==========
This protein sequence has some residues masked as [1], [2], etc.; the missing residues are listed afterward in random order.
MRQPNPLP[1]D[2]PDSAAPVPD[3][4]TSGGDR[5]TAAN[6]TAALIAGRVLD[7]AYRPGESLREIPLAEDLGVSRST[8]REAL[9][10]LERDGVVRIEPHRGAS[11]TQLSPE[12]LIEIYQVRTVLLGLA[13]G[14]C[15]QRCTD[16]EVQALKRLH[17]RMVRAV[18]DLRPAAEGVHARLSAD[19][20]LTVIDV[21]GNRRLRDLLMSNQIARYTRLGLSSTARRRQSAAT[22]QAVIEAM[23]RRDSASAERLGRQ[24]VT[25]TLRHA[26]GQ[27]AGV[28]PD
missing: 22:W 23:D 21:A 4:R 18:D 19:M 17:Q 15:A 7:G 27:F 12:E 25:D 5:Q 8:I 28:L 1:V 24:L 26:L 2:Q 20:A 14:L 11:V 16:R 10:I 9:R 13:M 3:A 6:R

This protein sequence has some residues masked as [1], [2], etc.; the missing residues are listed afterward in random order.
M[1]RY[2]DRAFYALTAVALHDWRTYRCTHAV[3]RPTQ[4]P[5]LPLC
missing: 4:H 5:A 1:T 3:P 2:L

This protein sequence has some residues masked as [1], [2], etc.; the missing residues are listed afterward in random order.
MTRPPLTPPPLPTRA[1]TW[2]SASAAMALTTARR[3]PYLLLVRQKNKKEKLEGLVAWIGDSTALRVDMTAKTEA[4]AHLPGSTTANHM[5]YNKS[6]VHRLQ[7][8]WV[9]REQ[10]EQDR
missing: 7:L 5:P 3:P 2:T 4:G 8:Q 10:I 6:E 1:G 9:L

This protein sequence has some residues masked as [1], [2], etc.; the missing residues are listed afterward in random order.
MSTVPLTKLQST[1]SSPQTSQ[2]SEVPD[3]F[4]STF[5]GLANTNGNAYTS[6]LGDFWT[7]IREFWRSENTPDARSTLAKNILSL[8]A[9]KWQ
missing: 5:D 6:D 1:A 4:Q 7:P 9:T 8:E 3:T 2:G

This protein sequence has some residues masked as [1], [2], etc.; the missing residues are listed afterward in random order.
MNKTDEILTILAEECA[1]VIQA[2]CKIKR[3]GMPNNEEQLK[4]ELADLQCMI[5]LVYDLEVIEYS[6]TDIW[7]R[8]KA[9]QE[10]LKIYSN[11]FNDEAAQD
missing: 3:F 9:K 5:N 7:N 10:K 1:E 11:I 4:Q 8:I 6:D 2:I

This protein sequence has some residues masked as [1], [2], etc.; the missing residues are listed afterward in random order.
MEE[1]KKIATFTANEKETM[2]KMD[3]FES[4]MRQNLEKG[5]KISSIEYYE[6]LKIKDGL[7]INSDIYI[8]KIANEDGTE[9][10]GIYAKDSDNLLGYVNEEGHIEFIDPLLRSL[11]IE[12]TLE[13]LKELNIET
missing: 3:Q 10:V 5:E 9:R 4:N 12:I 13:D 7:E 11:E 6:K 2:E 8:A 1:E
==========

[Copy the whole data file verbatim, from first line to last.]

This protein sequence has some residues masked as [1], [2], etc.; the missing residues are listed afterward in random order.
MRQPNPLP[1]D[2]PDSAAPVPD[3][4]TSGGDR[5]TAAN[6]TAALIAGRVLD[7]AYRPGESLREIPLAEDLGVSRST[8]REAL[9][10]LERDGVVRIEPHRGAS[11]TQLSPE[12]LIEIYQVRTVLLGLA[13]G[14]C[15]QRCTD[16]EVQALKRLH[17]RMVRAV[18]DLRPAAEGVHARLSAD[19][20]LTVIDV[21]GNRRLRDLLMSNQIARYTRLGLSSTARRRQSAAT[22]QAVIEAM[23]RRDSASAERLGRQ[24]VT[25]TLRHA[26]GQ[27]AGV[28]PD
missing: 22:W 23:D 21:A 4:R 18:D 19:M 17:Q 15:A 7:G 27:F 12:E 25:D 5:Q 8:I 28:L 1:V 24:L 26:L 2:Q 20:A 14:L 11:V 16:R 10:I 9:R 13:M 3:A 6:R

This protein sequence has some residues masked as [1], [2], etc.; the missing residues are listed afterward in random order.
M[1]RY[2]DRAFYALTAVALHDWRTYRCTHAV[3]RPTQ[4]P[5]LPLC
missing: 4:H 5:A 1:T 3:P 2:L

This protein sequence has some residues masked as [1], [2], etc.; the missing residues are listed afterward in random order.
MTRPPLTPPPLPTRA[1]TW[2]SASAAMALTTARR[3]PYLLLVRQKNKKEKLEGLVAWIGDSTALRVDMTAKTEA[4]AHLPGSTTANHM[5]YNKS[6]VHRLQ[7][8]WV[9]REQ[10]EQDR
missing: 7:L 5:P 3:P 2:T 4:G 8:Q 10:I 6:E 1:G 9:L

This protein sequence has some residues masked as [1], [2], etc.; the missing residues are listed afterward in random order.
MSTVPLTKLQST[1]SSPQTSQ[2]SEVPD[3]F[4]STF[5]GLANTNGNAYTS[6]LGDFWT[7]IREFWRSENTPDARSTLAKNILSL[8]A[9]KWQ
missing: 5:D 6:D 1:A 4:Q 7:P 9:T 8:E 3:T 2:G

This protein sequence has some residues masked as [1], [2], etc.; the missing residues are listed afterward in random order.
MNKTDEILTILAEECA[1]VIQA[2]CKIKR[3]GMPNNEEQLK[4]ELADLQCMI[5]LVYDLEVIEYS[6]TDIW[7]R[8]KA[9]QE[10]LKIYSN[11]FNDEAAQD
missing: 3:F 9:K 5:N 7:N 10:K 1:E 11:I 4:Q 8:I 6:D 2:I

This protein sequence has some residues masked as [1], [2], etc.; the missing residues are listed afterward in random order.
MEE[1]KKIATFTANEKETM[2]KMD[3]FES[4]MRQNLEKG[5]KISSIEYYE[6]LKIKDGL[7]INSDIYI[8]KIANEDGTE[9][10]GIYAKDSDNLLGYVNEEGHIEFIDPLLRSL[11]IE[12]TLE[13]LKELNIET
missing: 3:Q 10:V 5:E 9:R 4:N 12:I 13:D 7:E 11:E 6:K 2:E 8:A 1:E